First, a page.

As a young man, Frederick Buechner attended a party on Long Island where the hostess found out he planned to go to seminary. "I understand that you are planning to enter the ministry," she said to him. "Is this your own idea, or were you poorly advised?"

The social status of church ministry as an occupation sinks steadily. A disproportionate number of entries in Who's Who used to be children of clergy. Not so much anymore. (Do they even keep track of "Who's Who" anymore?)

The need for pastors who actually love their work is more important than ever.

Despite this—or maybe because of it—the need for pastors who actually love their work is more important than ever. A wise man once said that the biggest single need pastors have is to experience deep satisfaction in their everyday life with God. And that one mark of those who experience such satisfaction is that they are at peace and that they love what they are doing.

"Peace comes from them. From such preachers I sense something coming to me that is deeper than words. Hearers sense the message opening up possibilities for them to live."

Sometimes that happens naturally. Sometimes that requires intentionality.

Periodically I'll hear folks talk about how difficult it is to lead a church, or how often churches can be difficult on pastors. I'm not sure that it's actually any harder to be a preacher now than it was in Paul's day.

("Five times I received forty lashes minus one. Three times I was beaten with rods, once I was pelted with stones, three times I was shipwrecked … in danger from rivers, in danger from bandits, in danger from my fellow Jews, in danger from Gentiles; in danger in the city, in danger in the country, in danger at sea … I have known hunger and thirst and have often gone without food; I have been cold and naked … " Kind of puts difficult elder meetings in perspective.)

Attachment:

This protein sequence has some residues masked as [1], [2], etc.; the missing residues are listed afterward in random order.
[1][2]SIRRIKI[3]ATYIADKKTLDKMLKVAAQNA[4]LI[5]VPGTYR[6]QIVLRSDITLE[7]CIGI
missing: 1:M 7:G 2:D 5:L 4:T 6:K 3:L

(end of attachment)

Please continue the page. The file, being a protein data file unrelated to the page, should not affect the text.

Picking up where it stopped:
But I know that the people around me can sense if I am living in deep satisfaction, or if I'm expecting my job or my congregation or my ministry performance to fill up a hole inside my soul. So I've been reflecting on how those of us who work in churches can tell if we love what we're doing.

1. More days than not I look forward to coming to work.

In Doris Kearn Goodwin's wonderful book Bully Pulpit, there is a fascinating contrast between Teddy Roosevelt's exuberant joy about occupying the White House versus William Taft's steady sense of being defeated by the job. It's not that Taft was incompetent—he ended up becoming the only president to also serve as Chief Justice of the Supreme Court, where he was ideally suited by temperament to work.

When people love their work, that love produces an unforced resilience in them.

Rather, Teddy was born for the conflict and the ambiguities and the volatility that the office of president has to navigate. It elicited from him so much energy that one observer said he shared an attribute that medieval theologians attributed to deity: "he was pure Act." The very obstacles that discouraged Taft energized Teddy.

When people love their work, that love produces an unforced resilience in them. When I walk through the door of my office and sit at my desk and genuinely look forward to what my day holds, I know I'm enjoying what I do.

2. I like it when someone asks about my work.

I don't want to be preoccupied with what I do, and I don't want to bore other people with it. (A scene from the movie Airplane comes to mind where Ted, the pilot, is boring people with his life story so severely they end up doing away with themselves just to escape his prattling on.)

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